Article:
Jon Heyman of CBSSports.com reported earlier this week that Angels owner Arte Moreno had been “expressing unhappiness behind the scenes” with the performance of both longtime skipper Mike Scioscia and first-year general manger Jerry Dipoto.
But that unhappiness isn’t going to lead to much.
Moreno spoke directly with MLB.com’s Alden Gonzalez on Saturday afternoon and put to rest the growing speculation that he was considering making significant changes in the front office and dugout.
“Regardless of what happens the next 11 games, Mike Scioscia will 100 percent return,” Moreno said in a phone interview with MLB.com. “I have told him. He wants to come back, I want him to come back. He’s been the manager of the Angels for 13 years. He will be the manager of the Angels for a 14th year. Period.
Jerry Dipoto will be back. I think we’re learning a lot about ourselves, but [Dipoto] will be back.”
Scioscia signed a 10-year contract in 2009. Dipoto was hired this past offseason to replace Tony Reagins.
The Angels entered play Saturday evening with an 82-69 record, ranking third in the American League West and three games behind the Athletics in the hunt for the American League’s second Wild Card.
Fellow second basemen Javier Baez of the Cubs and D.J. LeMahieu of the Rockies got into a disagreement in the top of the third inning of Sunday’s game at Coors Field over sign-stealing.
LeMahieu reached on a fielder’s choice ground out, then advanced to second base on Charlie Blackmon‘s single. While Nolan Arenado and Trevor Story were batting, Baez was concerned that LeMahieu was relaying the Cubs’ signs to his teammates. Baez decided to stand in front of LeMahieu to block any information he might have been giving to Arenado and Story. LeMahieu got irritated and the two jawed at each other for a bit. Umpires Vic Carapazza and Greg Gibson had to intervene to tell Baez to knock it off.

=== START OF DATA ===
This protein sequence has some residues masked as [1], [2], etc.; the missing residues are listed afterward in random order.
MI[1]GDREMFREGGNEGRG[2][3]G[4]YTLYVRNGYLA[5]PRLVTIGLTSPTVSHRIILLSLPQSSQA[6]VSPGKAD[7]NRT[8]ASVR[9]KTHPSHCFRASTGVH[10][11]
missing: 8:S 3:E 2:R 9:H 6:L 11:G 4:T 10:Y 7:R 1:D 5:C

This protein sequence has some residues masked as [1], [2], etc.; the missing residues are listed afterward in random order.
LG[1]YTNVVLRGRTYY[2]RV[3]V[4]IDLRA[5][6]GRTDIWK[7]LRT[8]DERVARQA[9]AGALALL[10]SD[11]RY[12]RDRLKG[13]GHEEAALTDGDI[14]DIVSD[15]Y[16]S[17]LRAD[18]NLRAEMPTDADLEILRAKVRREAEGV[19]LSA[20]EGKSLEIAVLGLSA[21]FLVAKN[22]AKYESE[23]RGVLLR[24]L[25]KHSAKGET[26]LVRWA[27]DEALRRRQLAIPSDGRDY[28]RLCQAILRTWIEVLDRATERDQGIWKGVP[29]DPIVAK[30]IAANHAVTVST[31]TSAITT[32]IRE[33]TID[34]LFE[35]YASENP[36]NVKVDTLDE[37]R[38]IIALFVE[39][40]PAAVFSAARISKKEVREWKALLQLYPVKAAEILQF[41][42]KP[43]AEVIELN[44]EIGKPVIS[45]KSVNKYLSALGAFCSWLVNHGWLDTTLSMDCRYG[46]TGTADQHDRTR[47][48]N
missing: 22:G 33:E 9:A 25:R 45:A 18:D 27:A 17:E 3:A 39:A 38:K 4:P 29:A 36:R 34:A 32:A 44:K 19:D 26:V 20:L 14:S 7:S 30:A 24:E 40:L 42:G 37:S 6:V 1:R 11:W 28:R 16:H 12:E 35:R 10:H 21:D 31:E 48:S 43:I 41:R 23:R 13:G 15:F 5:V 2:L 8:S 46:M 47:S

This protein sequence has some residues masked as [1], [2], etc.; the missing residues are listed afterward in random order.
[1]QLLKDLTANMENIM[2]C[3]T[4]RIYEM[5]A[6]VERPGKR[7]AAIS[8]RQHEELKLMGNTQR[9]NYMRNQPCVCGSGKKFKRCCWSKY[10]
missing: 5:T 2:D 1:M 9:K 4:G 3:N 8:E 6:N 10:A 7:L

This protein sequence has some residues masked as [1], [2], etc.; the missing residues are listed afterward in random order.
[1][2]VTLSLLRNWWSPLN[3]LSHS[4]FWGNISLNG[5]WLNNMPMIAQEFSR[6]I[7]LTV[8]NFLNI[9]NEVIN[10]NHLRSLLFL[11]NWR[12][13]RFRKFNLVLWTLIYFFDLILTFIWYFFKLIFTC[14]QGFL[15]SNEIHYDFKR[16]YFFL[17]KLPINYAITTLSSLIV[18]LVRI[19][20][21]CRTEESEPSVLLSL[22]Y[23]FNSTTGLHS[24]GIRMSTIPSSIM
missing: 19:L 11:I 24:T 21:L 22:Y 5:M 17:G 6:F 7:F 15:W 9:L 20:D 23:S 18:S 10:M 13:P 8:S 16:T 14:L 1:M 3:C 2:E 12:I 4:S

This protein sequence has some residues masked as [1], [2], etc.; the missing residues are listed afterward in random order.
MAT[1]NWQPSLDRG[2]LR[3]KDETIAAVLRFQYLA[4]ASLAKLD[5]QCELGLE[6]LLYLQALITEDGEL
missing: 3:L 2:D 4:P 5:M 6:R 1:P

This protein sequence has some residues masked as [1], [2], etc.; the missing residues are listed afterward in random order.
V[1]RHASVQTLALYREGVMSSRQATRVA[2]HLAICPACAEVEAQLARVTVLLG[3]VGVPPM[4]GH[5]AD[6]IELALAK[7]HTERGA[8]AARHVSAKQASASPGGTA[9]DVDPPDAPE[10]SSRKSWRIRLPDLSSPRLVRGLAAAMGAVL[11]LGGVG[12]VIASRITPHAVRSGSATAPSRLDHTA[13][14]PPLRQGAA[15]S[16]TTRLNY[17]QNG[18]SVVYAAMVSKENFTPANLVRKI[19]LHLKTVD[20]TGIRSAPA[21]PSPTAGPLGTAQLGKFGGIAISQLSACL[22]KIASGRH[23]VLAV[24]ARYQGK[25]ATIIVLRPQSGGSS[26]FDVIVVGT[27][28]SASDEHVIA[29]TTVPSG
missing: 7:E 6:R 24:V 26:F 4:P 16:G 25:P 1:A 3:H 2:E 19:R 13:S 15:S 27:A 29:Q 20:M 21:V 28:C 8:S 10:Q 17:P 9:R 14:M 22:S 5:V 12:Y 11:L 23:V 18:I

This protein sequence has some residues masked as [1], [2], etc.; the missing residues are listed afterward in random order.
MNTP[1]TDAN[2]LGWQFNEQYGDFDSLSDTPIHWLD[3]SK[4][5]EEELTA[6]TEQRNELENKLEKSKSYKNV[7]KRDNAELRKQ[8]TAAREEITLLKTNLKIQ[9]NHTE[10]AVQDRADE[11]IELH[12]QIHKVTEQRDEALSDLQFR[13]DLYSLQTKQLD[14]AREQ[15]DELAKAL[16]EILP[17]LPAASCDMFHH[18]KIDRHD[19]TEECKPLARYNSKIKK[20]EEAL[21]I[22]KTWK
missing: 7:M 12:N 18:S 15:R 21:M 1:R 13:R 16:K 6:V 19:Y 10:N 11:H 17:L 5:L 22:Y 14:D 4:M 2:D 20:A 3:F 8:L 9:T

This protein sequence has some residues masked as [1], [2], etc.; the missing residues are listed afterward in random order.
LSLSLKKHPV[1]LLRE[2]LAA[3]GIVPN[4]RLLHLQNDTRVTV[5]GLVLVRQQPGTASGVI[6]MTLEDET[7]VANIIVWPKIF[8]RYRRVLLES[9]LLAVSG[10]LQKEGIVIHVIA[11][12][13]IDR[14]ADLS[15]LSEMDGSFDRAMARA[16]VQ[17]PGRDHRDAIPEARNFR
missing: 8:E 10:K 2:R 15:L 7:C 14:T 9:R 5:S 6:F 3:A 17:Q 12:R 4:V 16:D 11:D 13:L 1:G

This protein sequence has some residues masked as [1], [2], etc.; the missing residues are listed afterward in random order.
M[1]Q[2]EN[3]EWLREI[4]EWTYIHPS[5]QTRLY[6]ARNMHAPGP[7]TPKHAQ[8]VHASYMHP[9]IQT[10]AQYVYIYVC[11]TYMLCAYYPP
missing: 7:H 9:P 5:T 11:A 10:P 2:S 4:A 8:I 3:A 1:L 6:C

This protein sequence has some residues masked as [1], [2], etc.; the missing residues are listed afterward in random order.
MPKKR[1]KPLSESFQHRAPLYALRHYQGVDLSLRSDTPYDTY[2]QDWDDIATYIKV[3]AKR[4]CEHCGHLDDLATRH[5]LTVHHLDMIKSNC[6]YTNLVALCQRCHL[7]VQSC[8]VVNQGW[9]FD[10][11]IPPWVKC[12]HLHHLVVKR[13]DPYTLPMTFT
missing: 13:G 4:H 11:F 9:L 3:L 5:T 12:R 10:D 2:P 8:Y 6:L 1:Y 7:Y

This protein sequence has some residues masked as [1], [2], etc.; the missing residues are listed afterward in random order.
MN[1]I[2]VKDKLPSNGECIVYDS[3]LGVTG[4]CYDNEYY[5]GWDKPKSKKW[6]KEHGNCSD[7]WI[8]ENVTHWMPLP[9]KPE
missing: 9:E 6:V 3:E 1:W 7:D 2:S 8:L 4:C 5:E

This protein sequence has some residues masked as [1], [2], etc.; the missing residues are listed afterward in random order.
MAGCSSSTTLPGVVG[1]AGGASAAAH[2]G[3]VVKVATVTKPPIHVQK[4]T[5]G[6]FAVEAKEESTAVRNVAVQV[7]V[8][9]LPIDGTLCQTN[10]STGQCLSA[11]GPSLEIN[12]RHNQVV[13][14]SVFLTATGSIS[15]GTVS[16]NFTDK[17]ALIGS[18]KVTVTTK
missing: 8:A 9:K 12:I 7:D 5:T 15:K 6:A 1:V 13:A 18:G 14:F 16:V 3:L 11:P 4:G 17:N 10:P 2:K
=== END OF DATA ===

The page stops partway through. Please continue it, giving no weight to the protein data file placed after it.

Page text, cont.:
There has always been a back-and-forth with alleged sign-stealing. As long as teams aren’t using technology to steal signs, it’s fair game for players to relay information to their teammates about the opposing team’s signs. Last year, MLB determined the Red Sox went against the rules and used technology — an Apple watch in this case — to steal signs from the Yankees. Other teams in the past have been accused of using binoculars from the bullpen to steal signs. In this particular case with Baez and LeMahieu, there was no foul play going on, just Baez trying to make the Rockies cede what he perceived to be their slight competitive advantage.
The Cubs went on to beat the Rockies 9-7 on Sunday.